Stephen Colbert’s cartoon news show can be as scary as the real thing

Herschel Walker recently received an unexpected on-air call from edgy TV news anchor James Smartwood, asking the Georgia-badged Republican US Senate nominee to help recover a stolen laptop.

Walker politely took the moderator’s phone number and promised to follow up. But just like Walker’s law enforcement testimonies, the crime wasn’t real, and neither was Smartwood, one of the animated characters on Comedy Central’s “Stephen Colbert Presents Tooning out the News.”

Colbert could hardly contain his delight when asked about the moment on the program during a recent Zoom call to his office at the Ed Sullivan Theater in New York.

“I don’t need anything for Christmas this year because I got my present,” the host told CBS’s “Late Show.”

But nearly all of the guests who appear on “Tooning Out the News” do so voluntarily, perhaps showing that many broadcasters live by Gore Vidal’s quote, “Never miss a chance to have sex or appear on TV.”

The weekly half-hour program, which follows “The Daily Show” on Wednesday nights, features cartoon character hosts and commentators interviewing real-life journalists, celebrities, politicians and even White House cabinet members in a series of four shows: “Big News With James Smartwood ‘, ‘Hot Take’, ‘Inside the Hill’ and ‘Virtue Signal’.

Guests speaking with 2D cast members include author Salman Rushdie, attorney Alan Dershowitz, New York Mayor Eric Adams, Secretary of Transportation Pete Buttigieg, and US Senators Cory Booker and Kirsten Gillibrand.

Guests act it outright, but also play along as the cast, who portrays “TOTN”‘s hosts and commentators, send up the tropes familiar to cable news viewers — alarming subtitles in the bottom third of the screen, outrage based on little factual knowledge based on subject matter and strong opinions delivered without a shred of self-doubt.

The right-wing characters can be counted on to rationalize every move made by former President Donald Trump.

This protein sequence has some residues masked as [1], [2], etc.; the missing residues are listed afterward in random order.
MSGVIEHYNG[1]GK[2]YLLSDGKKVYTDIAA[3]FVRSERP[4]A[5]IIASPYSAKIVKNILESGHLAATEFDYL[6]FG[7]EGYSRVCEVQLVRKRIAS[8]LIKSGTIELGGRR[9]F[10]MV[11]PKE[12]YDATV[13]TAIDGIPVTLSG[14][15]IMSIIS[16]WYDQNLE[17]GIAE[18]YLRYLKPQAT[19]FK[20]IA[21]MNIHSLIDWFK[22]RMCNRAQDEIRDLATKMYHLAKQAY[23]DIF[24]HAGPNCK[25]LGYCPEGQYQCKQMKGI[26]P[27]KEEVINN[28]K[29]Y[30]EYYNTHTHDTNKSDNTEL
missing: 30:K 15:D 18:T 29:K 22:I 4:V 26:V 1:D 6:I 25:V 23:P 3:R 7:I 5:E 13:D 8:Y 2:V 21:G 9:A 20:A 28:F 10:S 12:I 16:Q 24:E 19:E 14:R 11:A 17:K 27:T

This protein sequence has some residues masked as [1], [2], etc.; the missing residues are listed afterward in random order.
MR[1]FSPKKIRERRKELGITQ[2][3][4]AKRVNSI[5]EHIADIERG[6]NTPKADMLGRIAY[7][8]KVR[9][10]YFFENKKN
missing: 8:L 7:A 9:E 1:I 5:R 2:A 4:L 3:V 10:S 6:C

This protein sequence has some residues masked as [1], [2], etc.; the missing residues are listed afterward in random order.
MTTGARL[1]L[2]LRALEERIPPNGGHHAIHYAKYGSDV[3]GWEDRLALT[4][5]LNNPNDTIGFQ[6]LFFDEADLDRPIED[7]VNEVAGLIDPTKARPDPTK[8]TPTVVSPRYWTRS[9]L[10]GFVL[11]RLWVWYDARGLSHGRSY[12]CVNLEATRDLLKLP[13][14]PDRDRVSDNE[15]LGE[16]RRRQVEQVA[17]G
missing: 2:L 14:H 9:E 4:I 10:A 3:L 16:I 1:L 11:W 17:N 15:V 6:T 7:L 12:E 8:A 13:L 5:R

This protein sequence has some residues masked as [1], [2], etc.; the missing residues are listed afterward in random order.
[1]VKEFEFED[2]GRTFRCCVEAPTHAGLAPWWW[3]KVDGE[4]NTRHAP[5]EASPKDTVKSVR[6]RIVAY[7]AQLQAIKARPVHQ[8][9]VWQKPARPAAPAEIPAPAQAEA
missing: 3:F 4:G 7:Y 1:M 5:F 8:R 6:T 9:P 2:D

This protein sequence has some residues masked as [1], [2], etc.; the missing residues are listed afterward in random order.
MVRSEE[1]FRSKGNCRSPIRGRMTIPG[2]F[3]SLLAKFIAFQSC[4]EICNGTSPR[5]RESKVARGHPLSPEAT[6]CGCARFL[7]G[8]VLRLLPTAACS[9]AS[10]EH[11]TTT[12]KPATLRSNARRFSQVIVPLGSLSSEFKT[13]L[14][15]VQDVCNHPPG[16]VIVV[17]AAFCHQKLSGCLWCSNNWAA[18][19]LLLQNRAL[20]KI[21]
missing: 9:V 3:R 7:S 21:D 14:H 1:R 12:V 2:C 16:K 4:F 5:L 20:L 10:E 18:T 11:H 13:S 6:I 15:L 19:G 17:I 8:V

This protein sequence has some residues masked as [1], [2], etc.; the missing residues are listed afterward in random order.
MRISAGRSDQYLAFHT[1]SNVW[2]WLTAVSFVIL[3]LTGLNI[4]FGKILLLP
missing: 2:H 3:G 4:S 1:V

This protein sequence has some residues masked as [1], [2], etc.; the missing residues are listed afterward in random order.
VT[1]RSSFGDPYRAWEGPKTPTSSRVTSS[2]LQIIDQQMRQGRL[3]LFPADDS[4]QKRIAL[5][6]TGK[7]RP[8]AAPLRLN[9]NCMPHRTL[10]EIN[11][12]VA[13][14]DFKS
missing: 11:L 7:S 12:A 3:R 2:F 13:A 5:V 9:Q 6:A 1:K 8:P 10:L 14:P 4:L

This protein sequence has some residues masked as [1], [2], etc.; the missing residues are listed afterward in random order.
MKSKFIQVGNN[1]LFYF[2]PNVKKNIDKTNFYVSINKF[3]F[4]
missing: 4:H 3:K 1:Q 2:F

“Trump exudes supreme confidence,” said “Hot Takes” co-host Bonnie Davis (voiced by Megan Stalter) while reporting on Trump’s recent announcement of the 2024 presidential nomination in Mar-a-Lago. “Nothing says I can draw a crowd anywhere like holding a rally at your home.”

Split image of a cartoon man on the left and a woman on the right

Tyler Templeton of Tooning Out the News interviews Rep. Cori Bush, D-Missouri.

(CBS)

The reactions – and frustration – from the left are also well known.

“Tonight we can officially declare that the MAGA movement is dead and buried, and we’re getting pretty good at declaring that because we do that every three months,” said Virtue Signal host Kylie Weaver, who is from Maureen Monahan was voiced.

Imagine a private equity group or media company investing in a cable news network founded by Colbert’s character in The Colbert Report, where he played an overly zealous conservative pundit. That kind of explains how “Tooning out the News” came about.

In 2019, Jeffrey Katzenberg’s Quibi, the short-lived streaming service trying to specialize in short-form content, turned to Colbert and his production company to create a program.

“They came to everyone with a bucket of money,” Colbert said.

Colbert and then Late Show executive producer Chris Licht introduced the concept of an animated show poking fun at television news. While late-night TV offers a wealth of topical humor, the news genre’s taunts have been absent since Colbert left Comedy Central for CBS in 2015.

“Nothing out there did a really smug satire of the medium as opposed to the message,” Colbert said.

One reason for the disappearance of TV news satire may be that the highly divided political landscape has become difficult to manipulate.

Larry Sabato, director of the Center for Politics at the University of Virginia, noted that tweets from humorous outlets like The Onion or New Yorker humorist Andy Borowitz are becoming increasingly difficult to identify as comedy.

“I have a lot of sympathy for the comic book writers and actors,” said Sabato. “How can they ever top what America has really seen in recent years?”

When CBS Studios executives heard about Colbert’s project, they wanted it for their parent company’s streaming service and were willing to do whatever Quibi offers.

“We kind of wanted to do it with Quibi because we thought it would be fun because we’re stupid,” Colbert recalled. “We said, ‘OK, we’re good corporate citizens here. We’re doing this for CBS Studios.” And of course, Quibi disappeared in a hail of bullets and blood about 15 minutes later.”

Two men in tuxedos smile with Emmys

Stephen Colbert and Chris Licht at the 73rd Emmy Awards on September 19, 2021.

(Dan Steinberg/Invision via AP)

Colbert and Licht hired RJ Fried, a “Late Show” writer who previously worked at cable network MSNBC on “The Last Word with Lawrence O’Donnell,” to develop a series of fictional television news types.

Fried and a team of writers created a backstory for everyone, ranging from the overwrought right-wing loudmouth Tyler Templeton (played by Jack Bensinger) to Eleanor Palmer, a veteran Washington columnist for the Wall Street Journal (played by Simone Norman). “I’ve seen it all” attitude towards the procedure. Unsurprisingly, some real-life TV news has told producers that they recognize themselves and their castmates on the show.

an animated message panel

The cast of “Hot Take” in Comedy Central’s “Tooning Out the News.”

(CBS Studios)